Just as it made sense a person who described himself as someone who "comes from basketball" would not be taken in by Bryan Colangelo's bespoke smoke-and-mirrors act, so, too, is there logic to the notion that merely cutting down on Toronto FC's goals against wouldn't be enough for Tim Leiweke, the man who brought David Beckham to Major League Soccer.
The president and chief executive officer of Maple Leaf Sports and Entertainment Ltd. is expected to reveal further details Thursday about his decision to fire TFC president/general manager Kevin Payne – Payne confirmed the firing Wednesday – and reveal further details of a shake-up at the Air Canada Centre that continues a summer-long house-cleaning.
Several mid-level executives were let go and others received new areas of responsibility and, in addition to removing Colangelo from his post as GM of the Toronto Raptors, Leiweke also gave Toronto Maple Leafs GM David Nonis a five-year contract extension.
In the end, it appears an inability to spend $25-million played a significant role in Payne losing his job.
That was the figure the MLSE board had approved for the purchase of "designated players," and Payne was unable to execute a significant transaction – even though The Globe and Mail reported as far back as July 7 that TFC had an agreement with Uruguayan striker Diego Forlan.
Yet, despite several signs a deal was done, reports soon surfaced Forlan wanted to play for another MLS team or he was merely using TFC as leverage in negotiations to remain in South America.
As the days turned into weeks and the promised sizzle of the kind of name, pedigreed player the franchise so desperately needs failed to materialize, TFC slipped into a kind of bizarre stasis.
The crowning touch to another lost summer might have occurred last month, when Clint Dempsey – an accomplished U.S. international who shares the same agent as TFC head coach Ryan Nelsen – signed with the Seattle Sounders.
Payne told MLS.com the club didn't pursue the former Tottenham player for what amounted to altruistic reasons. It made more sense from a marketing perspective, Payne said, for Dempsey to be with a U.S. team, and Grant Wahl, the respected soccer reporter for Sports Illustrated, indicated the league's head office had in fact steered Dempsey toward Seattle.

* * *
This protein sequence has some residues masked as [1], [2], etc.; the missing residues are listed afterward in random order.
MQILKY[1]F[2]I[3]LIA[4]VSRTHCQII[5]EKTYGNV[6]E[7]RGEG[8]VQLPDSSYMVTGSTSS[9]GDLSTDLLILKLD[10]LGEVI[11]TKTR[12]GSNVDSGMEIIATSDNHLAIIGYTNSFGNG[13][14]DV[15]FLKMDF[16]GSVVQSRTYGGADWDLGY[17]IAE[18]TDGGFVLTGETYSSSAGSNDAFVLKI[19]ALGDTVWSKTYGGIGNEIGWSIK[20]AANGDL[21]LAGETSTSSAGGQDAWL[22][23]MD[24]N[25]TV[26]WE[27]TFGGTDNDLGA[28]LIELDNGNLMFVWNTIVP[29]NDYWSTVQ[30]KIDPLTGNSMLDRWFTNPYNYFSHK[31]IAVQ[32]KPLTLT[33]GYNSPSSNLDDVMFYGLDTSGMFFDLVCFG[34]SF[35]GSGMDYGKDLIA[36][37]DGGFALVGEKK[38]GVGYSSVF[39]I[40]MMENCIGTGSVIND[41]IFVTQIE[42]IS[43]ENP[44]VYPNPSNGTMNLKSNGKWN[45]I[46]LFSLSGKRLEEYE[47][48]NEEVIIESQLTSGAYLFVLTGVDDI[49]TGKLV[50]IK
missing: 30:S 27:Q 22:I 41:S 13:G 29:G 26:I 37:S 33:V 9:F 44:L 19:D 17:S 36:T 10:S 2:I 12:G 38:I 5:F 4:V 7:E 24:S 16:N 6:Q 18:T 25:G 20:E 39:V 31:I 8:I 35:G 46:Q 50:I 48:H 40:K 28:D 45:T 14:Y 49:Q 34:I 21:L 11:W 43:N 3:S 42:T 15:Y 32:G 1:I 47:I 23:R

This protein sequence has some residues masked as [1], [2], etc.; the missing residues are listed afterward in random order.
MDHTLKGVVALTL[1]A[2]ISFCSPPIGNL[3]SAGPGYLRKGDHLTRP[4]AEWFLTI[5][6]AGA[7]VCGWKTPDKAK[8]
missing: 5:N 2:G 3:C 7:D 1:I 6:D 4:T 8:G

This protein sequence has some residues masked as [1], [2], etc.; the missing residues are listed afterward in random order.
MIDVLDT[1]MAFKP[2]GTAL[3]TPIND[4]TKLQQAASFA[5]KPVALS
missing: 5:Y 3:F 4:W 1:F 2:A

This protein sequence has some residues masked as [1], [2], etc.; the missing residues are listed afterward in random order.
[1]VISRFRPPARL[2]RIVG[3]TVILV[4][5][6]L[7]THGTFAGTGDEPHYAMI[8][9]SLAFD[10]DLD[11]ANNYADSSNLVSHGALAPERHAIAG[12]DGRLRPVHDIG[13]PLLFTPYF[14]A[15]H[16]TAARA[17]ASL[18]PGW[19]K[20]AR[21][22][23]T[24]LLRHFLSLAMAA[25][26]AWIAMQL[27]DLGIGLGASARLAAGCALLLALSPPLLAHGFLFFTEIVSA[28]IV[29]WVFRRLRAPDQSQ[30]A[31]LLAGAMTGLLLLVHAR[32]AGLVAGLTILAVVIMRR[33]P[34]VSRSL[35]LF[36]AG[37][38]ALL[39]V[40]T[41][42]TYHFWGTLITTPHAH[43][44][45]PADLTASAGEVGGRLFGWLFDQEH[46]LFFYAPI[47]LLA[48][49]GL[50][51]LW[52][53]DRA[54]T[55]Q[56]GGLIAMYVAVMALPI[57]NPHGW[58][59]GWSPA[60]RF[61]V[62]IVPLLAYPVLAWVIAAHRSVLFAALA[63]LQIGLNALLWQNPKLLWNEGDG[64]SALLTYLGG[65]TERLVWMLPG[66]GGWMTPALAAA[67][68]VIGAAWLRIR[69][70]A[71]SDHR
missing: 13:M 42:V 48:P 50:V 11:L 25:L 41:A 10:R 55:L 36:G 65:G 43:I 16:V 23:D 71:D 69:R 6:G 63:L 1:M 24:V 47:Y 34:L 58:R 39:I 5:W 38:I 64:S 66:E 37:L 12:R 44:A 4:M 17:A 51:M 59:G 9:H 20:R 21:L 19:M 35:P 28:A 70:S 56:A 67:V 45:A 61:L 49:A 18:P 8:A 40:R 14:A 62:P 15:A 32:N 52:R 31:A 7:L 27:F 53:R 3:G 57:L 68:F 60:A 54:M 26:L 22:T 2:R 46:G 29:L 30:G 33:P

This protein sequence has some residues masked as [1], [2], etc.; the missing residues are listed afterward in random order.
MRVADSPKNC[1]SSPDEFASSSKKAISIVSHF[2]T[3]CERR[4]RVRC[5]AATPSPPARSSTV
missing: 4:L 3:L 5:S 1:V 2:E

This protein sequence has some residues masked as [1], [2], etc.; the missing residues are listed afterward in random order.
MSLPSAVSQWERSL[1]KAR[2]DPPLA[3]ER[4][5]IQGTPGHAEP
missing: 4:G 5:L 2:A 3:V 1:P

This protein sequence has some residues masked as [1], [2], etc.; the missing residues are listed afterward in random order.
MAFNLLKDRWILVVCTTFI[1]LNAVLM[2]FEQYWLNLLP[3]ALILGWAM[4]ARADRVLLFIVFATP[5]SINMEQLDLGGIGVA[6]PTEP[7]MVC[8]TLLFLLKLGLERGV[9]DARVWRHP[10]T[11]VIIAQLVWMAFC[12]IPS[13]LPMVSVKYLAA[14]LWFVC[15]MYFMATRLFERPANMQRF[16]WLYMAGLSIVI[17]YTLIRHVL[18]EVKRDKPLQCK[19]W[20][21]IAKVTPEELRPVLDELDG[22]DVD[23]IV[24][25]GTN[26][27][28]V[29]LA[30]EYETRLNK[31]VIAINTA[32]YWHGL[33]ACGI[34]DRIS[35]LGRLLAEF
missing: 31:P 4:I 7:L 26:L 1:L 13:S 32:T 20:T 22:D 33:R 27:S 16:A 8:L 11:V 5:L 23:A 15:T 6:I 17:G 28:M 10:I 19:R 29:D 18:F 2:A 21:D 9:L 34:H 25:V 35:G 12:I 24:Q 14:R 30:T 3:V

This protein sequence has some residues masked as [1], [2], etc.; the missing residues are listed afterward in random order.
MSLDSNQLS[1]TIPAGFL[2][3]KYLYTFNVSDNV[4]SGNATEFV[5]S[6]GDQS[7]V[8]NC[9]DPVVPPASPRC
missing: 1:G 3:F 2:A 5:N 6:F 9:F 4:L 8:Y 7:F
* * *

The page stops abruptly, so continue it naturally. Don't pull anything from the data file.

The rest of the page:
But that was small comfort to TFC fans, whose team missed the playoffs the first six seasons of its existence and is on pace to go 0-for-7.
Last Thursday, Leiweke and Nelsen met with members of the Red Patch Boys supporters' group and Leiweke told the gathering Nelsen was "100 per cent" going to return as head coach in 2014.
Payne was absent from that session, which raised eyebrows since he had worked with Leiweke before (at Anschutz Entertainment Group, where Leiweke helped sign English soccer star Beckham to play for the AEG-owned Los Angeles Galaxy) and because there were some in the local soccer community who felt Nelsen's publicly-cautious stance on pursuing a designated player didn't seem to jibe with Leiweke's philosophy.
And so Payne, who joined TFC in November of 2012, with a strong recommendation from the MLS office and an impressive résumé after overseeing D.C. United's ascension into a position of prominence (four MLS Cups and a CONCACAF Champions League title), is the latest casualty of the mess that is TFC. (He will, however, stay with MLSE in the short-term in an advisory role.)
In an interview with The Globe and Mail before his first regular-season game in charge of the club, Nelsen confided that, despite his due diligence and the background he was given by Payne, the more he rummaged around and poked and prodded things, the greater his sense of sadness at the waste of resources in previous seasons.
It was a classic case of too much money and little direction, he said; of money being spent foolishly.
Odd, then, that the latest TFC move results in part from money that wasn't spent at all. Odd, but comforting.